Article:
Someone (a random person) mentioned to me on Twitter the other day that I should watch who I @ reply after I responded to someone who had a Twitter username that referred to Speaker Nancy Pelosi as a “loser.”
My mention of the account was made from the @KIRO7Seattle account, which is to say, it was from the account of a news brand — no different than The New York Times, for instance, replying to someone named @ObamaIsAFailure.
My attitude was, and is, I don’t really care about people’s politics and I was merely responding to someone who asked a legitimate question (not even having to do with politics, for whatever it’s worth). The comment telling me to “watch it” seemed to insinuate that by @ replying this (apparent) anti-Pelosi-ite, I was somehow endorsing his or her assessment of Speaker Pelosi.
Frankly, that seemed ridiculous to me.
If someone from an account named @SaveTheSpaceShuttle asked me a question and I responded, would anyone care? Probably not. Would anyone think KIRO was endorsing saving NASA’s space shuttle program? Probably not.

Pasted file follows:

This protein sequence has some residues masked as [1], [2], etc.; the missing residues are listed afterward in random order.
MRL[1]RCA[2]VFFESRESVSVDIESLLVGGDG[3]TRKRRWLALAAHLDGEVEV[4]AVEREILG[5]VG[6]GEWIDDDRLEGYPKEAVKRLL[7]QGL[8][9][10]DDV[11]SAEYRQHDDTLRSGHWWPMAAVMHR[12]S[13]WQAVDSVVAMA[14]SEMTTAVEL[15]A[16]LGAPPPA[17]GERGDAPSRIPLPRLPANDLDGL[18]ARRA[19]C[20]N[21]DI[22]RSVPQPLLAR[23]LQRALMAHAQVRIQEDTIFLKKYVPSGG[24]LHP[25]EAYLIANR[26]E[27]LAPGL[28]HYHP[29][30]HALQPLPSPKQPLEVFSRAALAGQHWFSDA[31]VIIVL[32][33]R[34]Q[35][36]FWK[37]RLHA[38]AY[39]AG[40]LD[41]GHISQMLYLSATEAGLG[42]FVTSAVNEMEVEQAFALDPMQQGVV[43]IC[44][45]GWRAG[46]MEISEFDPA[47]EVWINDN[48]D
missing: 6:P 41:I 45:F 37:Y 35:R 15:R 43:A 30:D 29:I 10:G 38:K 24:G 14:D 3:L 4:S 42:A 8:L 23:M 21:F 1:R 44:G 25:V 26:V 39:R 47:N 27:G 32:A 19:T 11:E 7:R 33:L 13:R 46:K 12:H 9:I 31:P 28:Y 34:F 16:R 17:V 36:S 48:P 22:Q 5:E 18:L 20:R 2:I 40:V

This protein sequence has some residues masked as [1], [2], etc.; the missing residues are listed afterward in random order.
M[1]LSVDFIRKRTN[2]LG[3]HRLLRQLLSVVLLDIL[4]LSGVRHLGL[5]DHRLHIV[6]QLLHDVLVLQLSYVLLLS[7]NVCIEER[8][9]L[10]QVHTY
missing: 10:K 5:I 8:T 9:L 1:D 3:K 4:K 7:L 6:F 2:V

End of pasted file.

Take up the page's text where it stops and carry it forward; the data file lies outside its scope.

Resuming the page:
At the same time, responding to an account with a truly offensive name — the N-word, an F-word or something else along those lines — gives me pause.
Ultimately, I responded to the “watch it” commenter with this:
“Person at [the Pelosi/”loser”] account asked a legitimate question, we responded. Only way we wouldn’t is if acct. name was esp. egregious.”
(Note: I’m not posting the full conversation or linking to anyone’s Twitter names because these people didn’t ask for any attention over the issue and I see no reason to direct it their way.)
Is my “policy” any good? Is it fair? Does it make sense? What’s your policy for responding to offensive-ish Twitter accounts? I would love to hear your feedback, so please leave a comment.